Online threats to kill Obama lead to arrests of 3 NYC men who tried to join ISIS

It all began online, but it was supposed to end on a battlefield in Syria.

Three men from Brooklyn, N.Y., were arrested on Wednesday for plotting to fly from the U.S. to Syria to join the Islamic State (ISIS), according to the Justice Department. Each faces up to 15 years in prison for providing material support to ISIS.

The men have been identified as Abdurasul Hasanovich Juraboev, 24, a citizen of Uzbekistan; Akhror Saidakhmetov, 19, a citizen of Kazakhstan; and Abror Habibov, 30, a citizen of Uzbekistan.

Abdurasul Hasanovich Juraboev, first came to the attention of American law enforcement in August 2014 when he posted on an Uzbek-language pro-ISIS website called Hilofatnews. From that moment on, federal agents kept close tabs on him.

On Hilofatnews, Juraboev offered to kill the the president of the United States.

“Greetings!,” Juraboev admitted to writing online last year. “We too wanted to pledge our allegiance and commit ourselves while not present there. I am in USA now but we don’t have any arms. But is it possible to commit ourselves as dedicated martyrs anyway while here? What I’m saying is, to shoot Obama and then get shot ourselves, will it do? That will strike fear in the hearts of infidels.”

Juraboev made no attempt to conceal his IP address, so it only took a few days before he was identified by authorities. His online communications were then monitored and intercepted regularly.

“The investigation subsequently revealed that Juraboev and Saidakhmetov devised a plan to travel to Turkey and then to Syria for the purpose of waging jihad on behalf of ISIL,” the Department of Justice said in a press release today.

Akhror Saidakhmetrov was arrested at John F. Kennedy International Airport before he boarded a flight to Istanbul in what the DOJ said was an attempt to join ISIS. Before that, he allegedly considered joining the U.S. military in order to pass intelligence on to the Islamic State.

Abror Habibov allegedly helped fund Saidakhmetrov’s trip. Juraboev, the DOJ said, was planning on leaving next month.

An undercover agent spoke to both Juraboev and Saidakhmetrov about traveling to Syria to fight for ISIS, helping to formulate a plan that would successfully exfiltrate them from America despite the fact that they were being watched.

“The flow of foreign fighters to Syria represents an evolving threat to our country and to our allies,” U.S. Attorney Loretta Lynch, Obama’s nominee to be the next attorney general, told the press today. “We will vigorously prosecute those who attempt to travel to Syria to wage violent jihad on behalf of ISIL and those who support them.  Anyone who threatens our citizens and our allies, here or abroad, will face the full force of American justice.”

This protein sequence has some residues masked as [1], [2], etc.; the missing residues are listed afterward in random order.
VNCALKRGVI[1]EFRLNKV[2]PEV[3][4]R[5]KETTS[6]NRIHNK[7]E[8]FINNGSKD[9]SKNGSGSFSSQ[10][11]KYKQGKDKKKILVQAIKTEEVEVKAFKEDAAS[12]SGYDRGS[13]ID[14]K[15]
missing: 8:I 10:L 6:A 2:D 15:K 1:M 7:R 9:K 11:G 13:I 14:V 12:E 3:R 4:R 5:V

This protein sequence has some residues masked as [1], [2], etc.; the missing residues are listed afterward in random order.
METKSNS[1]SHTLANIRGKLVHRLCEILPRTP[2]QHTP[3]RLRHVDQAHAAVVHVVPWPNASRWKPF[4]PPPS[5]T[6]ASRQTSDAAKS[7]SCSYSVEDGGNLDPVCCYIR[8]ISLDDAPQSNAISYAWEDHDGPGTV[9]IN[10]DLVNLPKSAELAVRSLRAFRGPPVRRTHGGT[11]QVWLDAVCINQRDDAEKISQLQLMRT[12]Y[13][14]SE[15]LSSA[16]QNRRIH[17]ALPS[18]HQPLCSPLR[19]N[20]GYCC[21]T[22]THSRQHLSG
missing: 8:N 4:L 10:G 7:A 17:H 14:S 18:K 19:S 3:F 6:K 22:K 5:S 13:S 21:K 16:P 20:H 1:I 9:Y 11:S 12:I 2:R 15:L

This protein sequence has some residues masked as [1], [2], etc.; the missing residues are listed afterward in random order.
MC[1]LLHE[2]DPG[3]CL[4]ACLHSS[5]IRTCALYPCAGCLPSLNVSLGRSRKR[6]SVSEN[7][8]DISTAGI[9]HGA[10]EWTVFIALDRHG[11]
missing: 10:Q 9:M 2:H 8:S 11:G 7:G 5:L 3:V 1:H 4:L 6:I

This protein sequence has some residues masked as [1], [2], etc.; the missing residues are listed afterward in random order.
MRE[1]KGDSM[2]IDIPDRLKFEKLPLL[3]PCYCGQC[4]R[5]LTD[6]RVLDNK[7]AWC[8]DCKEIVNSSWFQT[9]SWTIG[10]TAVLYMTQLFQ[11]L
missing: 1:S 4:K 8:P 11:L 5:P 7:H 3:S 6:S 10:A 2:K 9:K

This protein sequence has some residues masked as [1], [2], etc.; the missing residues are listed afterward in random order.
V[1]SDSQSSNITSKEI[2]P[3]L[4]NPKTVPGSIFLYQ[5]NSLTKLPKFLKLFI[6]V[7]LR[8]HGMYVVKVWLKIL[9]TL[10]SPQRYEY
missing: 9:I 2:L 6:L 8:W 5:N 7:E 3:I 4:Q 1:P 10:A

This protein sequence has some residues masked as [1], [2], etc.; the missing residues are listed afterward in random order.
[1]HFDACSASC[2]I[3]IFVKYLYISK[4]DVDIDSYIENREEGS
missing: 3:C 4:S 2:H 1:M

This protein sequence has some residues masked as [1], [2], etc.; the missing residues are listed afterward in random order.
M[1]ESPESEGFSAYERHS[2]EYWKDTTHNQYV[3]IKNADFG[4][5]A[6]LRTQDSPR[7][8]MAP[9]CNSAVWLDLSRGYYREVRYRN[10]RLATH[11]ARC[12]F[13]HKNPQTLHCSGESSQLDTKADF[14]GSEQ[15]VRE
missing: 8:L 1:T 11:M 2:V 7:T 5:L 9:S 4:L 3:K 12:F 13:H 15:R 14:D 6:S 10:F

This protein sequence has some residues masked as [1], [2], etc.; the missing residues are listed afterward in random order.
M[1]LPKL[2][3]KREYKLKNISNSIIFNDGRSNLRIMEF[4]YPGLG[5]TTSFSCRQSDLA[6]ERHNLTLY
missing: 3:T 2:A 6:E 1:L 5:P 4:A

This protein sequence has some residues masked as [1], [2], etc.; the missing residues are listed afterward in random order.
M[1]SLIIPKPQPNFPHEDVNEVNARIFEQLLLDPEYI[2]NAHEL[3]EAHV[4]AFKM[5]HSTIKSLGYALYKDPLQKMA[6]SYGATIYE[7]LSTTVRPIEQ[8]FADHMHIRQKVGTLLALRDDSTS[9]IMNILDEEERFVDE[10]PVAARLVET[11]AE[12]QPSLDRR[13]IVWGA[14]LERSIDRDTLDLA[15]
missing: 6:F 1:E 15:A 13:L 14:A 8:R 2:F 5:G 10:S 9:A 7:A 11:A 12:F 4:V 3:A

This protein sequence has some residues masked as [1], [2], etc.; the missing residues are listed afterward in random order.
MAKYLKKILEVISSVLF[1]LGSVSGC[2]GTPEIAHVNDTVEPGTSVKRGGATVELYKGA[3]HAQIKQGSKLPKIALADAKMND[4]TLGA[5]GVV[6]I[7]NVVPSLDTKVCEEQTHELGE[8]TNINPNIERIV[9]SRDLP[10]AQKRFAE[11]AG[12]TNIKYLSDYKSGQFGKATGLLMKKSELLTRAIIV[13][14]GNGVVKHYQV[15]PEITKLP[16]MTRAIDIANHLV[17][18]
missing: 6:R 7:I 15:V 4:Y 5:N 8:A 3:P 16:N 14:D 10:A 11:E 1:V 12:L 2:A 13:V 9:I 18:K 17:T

According to a criminal complaint unsealed today, Juraboev was “prepared to engage in an act of terrorism in the United States if ordered to do so by ISIL, and Saidakhmetov intended to commit such an act if unable to travel abroad to join ISIL.”

“More recently,” the complaint continued, “Saidakhmetov expressed his intent to buy a machine gun and shoot police officers and FBI agents if thwarted in his plan to join ISIL in Syria.”

ISIS has been attempting to bring followers from cyberspace into its real-world jihad for several months.

Last week, four American men were arrested for allegedly attempting to fly from New York to join ISIS. American law enforcement officials were first alerted to their intentions because of pro-jihadi tweets.

Earlier this week, a senior Justice Department official said that he would consider pressing criminal charges against individuals who spread ISIS propaganda on social media sites like Twitter and Facebook.

“ISIL calls on its followers to come fight for the terrorist organization in Syria,” said New York City Police Commissioner William Bratton, “and in messages to followers outside Syria, ISIL has called on them to attack police, intelligence officers, or the military in their home countries including the United States. By pledging allegiance to ISIL, these defendants allegedly conspired to fight for a designated foreign terrorist organization, either in Syria or even New York.”

Illustration via Max Fleishman

Patrick Howell O'Neill

Patrick Howell O'Neill

Patrick Howell O'Neill is a notable cybersecurity reporter whose work has focused on the dark net, national security, and law enforcement. A former senior writer at the Daily Dot, O'Neill joined CyberScoop in October 2016. I am a cybersecurity journalist at CyberScoop. I cover the security industry, national security and law enforcement.